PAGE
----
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Thread: clumping of the cauda equina

  1. #1
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    clumping of the cauda equina

    My name is Mark. On 4/7/97 my L4/5 disc exploded into my spinal canal crushing all the peripheral nerves that make up the cauda equina resulting in a cauda equina syndrome. Recovery has not been optimal, possibly due to the fact that the initial surgery was performed at the wrong level (L5/S1) which was not discovered/corrected until 4/10/97. Residuals include numbness to all L4/5 dermatomes and below bilat., as well as neurogenic bowell/bladder, sexual dysfunction and partial paralysis of both legs, hips, buttocks, ankles & feet. I suffer neuropathic pain for which I am on Rx. I have read in Dr. Young's recent updates about advancements in surgical procedures dealing with the compression on the spinal cord (or in my case the cauda equina) specifically the detethering of the cord. I have had numerous post surgical MRI's, the last one being in January of 2001. The MRI's note "clumping of the cauda equina". Can this detethering surgery help me? Is it accepted surgery at this point or still in a discovery mode? How would I find doctors qualified in this specialized area who perform this surgery? As anxious as I am to better my condition, I am not a "cowboy" and want to make an educated decision with regards to risks/benefits, but can't get to that point until I can get to a doctor who is involved in this area. Any comments/thoughts would be appreciated.

  2. #2
    Hi and welcome, Mark. I was recently emailing with Dr. Jim Guest, a neurosurgeon at the Miami Project and he is developing some new surgical procedures for cauda equina. I am going to email him to see if he is willing to answer some questions...

    Wise.

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    Thank you Dr. Wise Young for your help. I didn't think I would be hearing from you so quickly...shouldn't you be home having dinner!! I look forward to whatever information you can find. Thanks a million.

    Mark Flintrop

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    Cauda equina injuries secondary to discal compression

    This response is directed toward some of Mark's questions. Acute disc-related cauda equina compression is a fairly rare but definite clinical syndrome. Many surgeons believe that the potential for recovery is related to the severity of pre-decompression deficits, and to the time delay between onset and decompression. Several experimental studies have shown that time is a critical factor for survival of these nerve roots. In the compression setting, the injury is mainly from ischemia, or lack of blood flow, and it is possible that the roots can "die" and become replaced with fibrotic tissue. Mark has listed neurologic deficit and neuropathic pain as the principle problems and is asking if surgical untethering would be helpful. The short answer is that there is no clear answer. Any surgical intervention on nerve roots risks causing even more scarring. If there is still definite compression, I would favor decompression. But, for nerve root clumping in the setting where some functions are still present, i.e. incomplete injury, I would be reluctant to operate. Having said that "untethering" almost always changes neuropathic pain, and rarely makes it worse. I doubt that untethering alone will lead to much improvement in motor, sensory, and autonomic function and risks worsening these. For neuropathic pain related to incomplete cauda equina injury my basic cascade of therapy starts with common sense then medications such as neurontin and amitriptyline, then narcotics, then a trial of spinal stimulation, then consideration of an intrathecal morphine pump, and finally, dorsal-root entry zone lesions.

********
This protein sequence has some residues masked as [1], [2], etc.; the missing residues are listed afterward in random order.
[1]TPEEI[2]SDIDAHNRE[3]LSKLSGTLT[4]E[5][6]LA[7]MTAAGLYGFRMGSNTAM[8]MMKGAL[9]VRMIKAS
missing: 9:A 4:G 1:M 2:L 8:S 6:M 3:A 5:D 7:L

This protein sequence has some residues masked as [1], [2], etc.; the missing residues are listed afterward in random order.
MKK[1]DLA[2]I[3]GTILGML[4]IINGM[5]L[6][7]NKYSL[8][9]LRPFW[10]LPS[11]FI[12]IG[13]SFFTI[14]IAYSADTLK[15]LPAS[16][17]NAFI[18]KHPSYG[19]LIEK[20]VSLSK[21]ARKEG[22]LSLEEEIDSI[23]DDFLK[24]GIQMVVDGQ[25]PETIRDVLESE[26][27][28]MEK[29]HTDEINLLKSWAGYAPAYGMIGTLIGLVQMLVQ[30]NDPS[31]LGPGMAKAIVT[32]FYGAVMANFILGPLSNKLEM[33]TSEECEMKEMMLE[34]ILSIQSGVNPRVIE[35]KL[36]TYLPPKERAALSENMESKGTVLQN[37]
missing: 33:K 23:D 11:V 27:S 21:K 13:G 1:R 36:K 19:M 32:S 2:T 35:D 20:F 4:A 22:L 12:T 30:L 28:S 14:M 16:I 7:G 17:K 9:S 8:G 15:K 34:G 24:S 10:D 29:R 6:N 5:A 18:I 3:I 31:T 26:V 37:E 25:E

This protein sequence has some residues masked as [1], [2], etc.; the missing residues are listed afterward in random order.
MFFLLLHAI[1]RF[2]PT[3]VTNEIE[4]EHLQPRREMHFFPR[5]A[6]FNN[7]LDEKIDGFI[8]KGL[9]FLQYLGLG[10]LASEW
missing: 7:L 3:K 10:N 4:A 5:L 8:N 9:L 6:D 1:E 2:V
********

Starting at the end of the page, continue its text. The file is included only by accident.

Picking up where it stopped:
ryley1

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    Clumping of the cauda equina

    Thank you Dr. Quest for taking the time to educate me and thank you Dr. Young. I am already handling the neuropathic pain with Rx's neurontin and Percocet as well as vitamins E & B. It doesn't sound like the surgery is a good idea for me.

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    Originally posted by Mark Flintrop:

    Thank you Dr. Quest for taking the time to educate me and thank you Dr. Young. I am already handling the neuropathic pain with Rx's neurontin and Percocet as well as vitamins E & B. It doesn't sound like the surgery is a good idea for me.

  7. #7
    Jim, thanks so much for coming to the forums. If you don't mind, I want to try to understand the basis of what you describe, which reflects I think the mainstream of neurosurgery. As you know, the pain is really bad for many people and they are desperate.

    1. Is the primary reason for reluctance to operate the fact that there is rescarring?

    2. In your opinion, what is the success rate of and risk of complication of surgery?

    3. Do you know of or have done a cost-benefit analysis of the procedures that you describe [of neurontin and amitriptyline, then narcotics, then a trial of spinal stimulation, then consideration of an intrathecal morphine pump, and finally, dorsal-root entry zone lesions] versus a surgical lysis procedure?

    Thanks.

    Wise.

  8. #8